By SEAN O'FAOLAIN IHAVE always had a small grudge against Dickens. He was a creator of fantastic worlds that were also lovely worlds, and they impressed themselves on the . minds of people so ineradicably that the true picture is often forgotten. His image of a snowy Christmas, with skating on the ice, and robins twittering on the clotted boughs, is one such picture. It is a pretty image, but it is not the reality as we most often see it.
Think of the real picture. It is one of the excitements of my memory to see myself, again, eating a Christmas breakfast by the light of the lamp—the sky outside darkened by the lowering clouds, the early church-bell not, as usual, vibrating through the clear air, sending out widening and dying circles of sound that barely hum in the distant ear, but thumping heavily as if the very metal of the bell had absorbed some of the rain and grown heavy of note. Then there comes the dim quietness of the church, soothingly dim—not glaring with the harsh reflection of the snow—and the altar-holly seems to glisten with the rain, and the snowy linens lie more softly under it, and overhead the tip-a-tap on the high roof is a minuet of praise. What fun to watch the little procession of worshippers under their umbrellas• that shine like porter-bottles, all like a scurry of beetles, battling against the wind, shaking themselves like dogs, wet of cheek—a picture of discomfort it is true, but the reality. And it is a picture that promises an indoor Christmas, with the wild-cats pattering on the window- panes as the downpour lashes the house, gurgles in the shoots, splashes on the pavements, raises the river to a, flood, washing everything outside clean and cold.
If we had snow all the winter long, I should not mind. Then it would be snow—hard, deep, fit for ski-ing and tobogganing. Not like our deceitful snow that falls for a few hours, makes us a lovely picture,• and then begins to go black. in the channels, turns into slush, gets into your boots as muddy water, and ends by making one wish it had never come. Where I like snow to be is far away on the tops of the mountains, As I look through my min-spotted window now I see the peaks, cone-shaped, white-topped, and other lower hills grained and speckled with white, and a pine-wood dark against all. The cone-shaped mountain catches the sun, and at once reminds me of Fujiyama.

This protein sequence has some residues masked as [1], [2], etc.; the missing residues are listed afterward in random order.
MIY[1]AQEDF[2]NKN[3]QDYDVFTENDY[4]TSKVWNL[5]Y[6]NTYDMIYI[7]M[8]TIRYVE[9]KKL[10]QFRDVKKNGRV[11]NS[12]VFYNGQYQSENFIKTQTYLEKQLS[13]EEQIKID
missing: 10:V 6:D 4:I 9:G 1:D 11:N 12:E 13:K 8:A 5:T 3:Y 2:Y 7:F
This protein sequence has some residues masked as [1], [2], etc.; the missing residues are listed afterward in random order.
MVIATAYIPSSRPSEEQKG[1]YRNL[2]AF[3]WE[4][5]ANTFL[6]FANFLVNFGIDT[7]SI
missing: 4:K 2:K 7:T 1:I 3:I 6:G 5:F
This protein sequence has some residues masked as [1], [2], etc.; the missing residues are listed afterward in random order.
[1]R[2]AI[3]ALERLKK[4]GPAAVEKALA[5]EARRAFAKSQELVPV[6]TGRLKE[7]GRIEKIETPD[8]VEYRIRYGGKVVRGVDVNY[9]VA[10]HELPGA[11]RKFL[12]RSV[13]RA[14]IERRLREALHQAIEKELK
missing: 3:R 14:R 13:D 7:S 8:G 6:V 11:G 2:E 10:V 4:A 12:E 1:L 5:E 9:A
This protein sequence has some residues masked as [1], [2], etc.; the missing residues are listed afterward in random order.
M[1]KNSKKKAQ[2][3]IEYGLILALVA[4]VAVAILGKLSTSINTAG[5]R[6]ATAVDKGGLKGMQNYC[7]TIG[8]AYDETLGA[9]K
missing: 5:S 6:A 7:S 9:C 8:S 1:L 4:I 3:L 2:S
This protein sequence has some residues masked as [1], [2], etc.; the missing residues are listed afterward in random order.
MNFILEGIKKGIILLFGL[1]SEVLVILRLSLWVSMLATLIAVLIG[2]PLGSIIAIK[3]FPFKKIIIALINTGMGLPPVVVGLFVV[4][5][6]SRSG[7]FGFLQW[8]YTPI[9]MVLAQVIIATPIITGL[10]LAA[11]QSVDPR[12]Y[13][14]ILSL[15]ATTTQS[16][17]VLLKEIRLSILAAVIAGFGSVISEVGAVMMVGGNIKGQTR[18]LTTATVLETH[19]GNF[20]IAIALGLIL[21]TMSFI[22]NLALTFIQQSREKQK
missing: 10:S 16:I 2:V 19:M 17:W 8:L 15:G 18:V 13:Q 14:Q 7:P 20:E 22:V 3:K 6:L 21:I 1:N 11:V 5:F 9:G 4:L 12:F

All my pictures of Christmas are wet and dripping. The wood in the fire sizzles. The fields outside are so sodden that you feel that a sod of earth could be squeezed in the hand like a sponge. The cat looks with scorn at the silly pup who will bring in the damp on his paws and the ends of his wiry hairs. The postman, in a dripping cape, sits and sups his drink, as wet inside him as outside him. As usual it is an epic Christmas with him. He never saw the like : more parcels, more letters, the floods in the river are higher than within the memory of man ; the flotsam whirled clown from the hills has brought wonders never before heard of—dead sheep, a grand piano, a whole house . . . When he is gone the circle of dribble from his cape is like the vestige of a hero out of a folk-tale. And then, when the floods have retreated, suitably with the retreat of Christmas. Day, the banks are strewn with straw and wrack like a beach after storm, more vcstigia of wonder : the spears of the downpour glistening, the clouds hurling along, the clean, black, sharp shapes of the naked trees swaying in the wind, and if you get the sun between you and the hill lost in mist they stand up against a gentle trans- parency of earth.
There is more light in rain, more variety, more colour, and it is far more rich for most of us in all that fond, familiar things suggest to the remembering mind.